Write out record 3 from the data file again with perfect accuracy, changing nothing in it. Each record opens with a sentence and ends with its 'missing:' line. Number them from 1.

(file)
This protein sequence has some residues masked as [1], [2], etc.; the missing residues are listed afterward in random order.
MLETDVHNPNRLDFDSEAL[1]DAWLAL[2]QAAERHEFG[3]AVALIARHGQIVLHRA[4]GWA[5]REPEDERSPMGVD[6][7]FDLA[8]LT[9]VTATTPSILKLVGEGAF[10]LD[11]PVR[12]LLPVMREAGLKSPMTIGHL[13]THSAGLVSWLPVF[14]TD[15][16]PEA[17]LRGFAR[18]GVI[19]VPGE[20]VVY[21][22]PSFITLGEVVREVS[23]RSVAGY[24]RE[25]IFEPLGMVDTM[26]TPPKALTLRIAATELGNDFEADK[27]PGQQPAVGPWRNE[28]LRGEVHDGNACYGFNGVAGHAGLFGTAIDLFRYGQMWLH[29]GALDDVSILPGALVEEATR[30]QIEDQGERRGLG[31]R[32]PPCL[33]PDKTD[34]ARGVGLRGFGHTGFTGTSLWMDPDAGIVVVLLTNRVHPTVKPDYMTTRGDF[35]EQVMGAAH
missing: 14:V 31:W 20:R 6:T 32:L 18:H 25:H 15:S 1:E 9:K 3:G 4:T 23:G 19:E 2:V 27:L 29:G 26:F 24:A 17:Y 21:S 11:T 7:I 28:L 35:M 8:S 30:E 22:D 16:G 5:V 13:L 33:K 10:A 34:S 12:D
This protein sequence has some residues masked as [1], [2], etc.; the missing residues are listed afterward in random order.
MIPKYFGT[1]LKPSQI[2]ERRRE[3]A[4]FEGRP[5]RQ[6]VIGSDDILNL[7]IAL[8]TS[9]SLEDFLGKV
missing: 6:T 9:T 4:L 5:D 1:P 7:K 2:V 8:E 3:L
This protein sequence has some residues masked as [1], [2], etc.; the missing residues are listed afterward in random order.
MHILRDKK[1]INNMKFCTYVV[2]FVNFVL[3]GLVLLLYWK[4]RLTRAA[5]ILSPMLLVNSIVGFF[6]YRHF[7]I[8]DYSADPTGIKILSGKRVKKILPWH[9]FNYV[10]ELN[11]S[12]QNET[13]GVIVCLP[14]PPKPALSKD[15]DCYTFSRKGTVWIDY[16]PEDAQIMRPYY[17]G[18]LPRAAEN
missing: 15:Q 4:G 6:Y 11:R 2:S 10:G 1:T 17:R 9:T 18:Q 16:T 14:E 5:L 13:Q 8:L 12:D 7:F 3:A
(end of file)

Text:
This protein sequence has some residues masked as [1], [2], etc.; the missing residues are listed afterward in random order.
MHILRDKK[1]INNMKFCTYVV[2]FVNFVL[3]GLVLLLYWK[4]RLTRAA[5]ILSPMLLVNSIVGFF[6]YRHF[7]I[8]DYSADPTGIKILSGKRVKKILPWH[9]FNYV[10]ELN[11]S[12]QNET[13]GVIVCLP[14]PPKPALSKD[15]DCYTFSRKGTVWIDY[16]PEDAQIMRPYY[17]G[18]LPRAAEN
missing: 15:Q 4:G 6:Y 11:R 2:S 10:G 1:T 17:R 9:T 18:Q 16:T 14:E 5:L 13:Q 8:L 12:D 7:F 3:A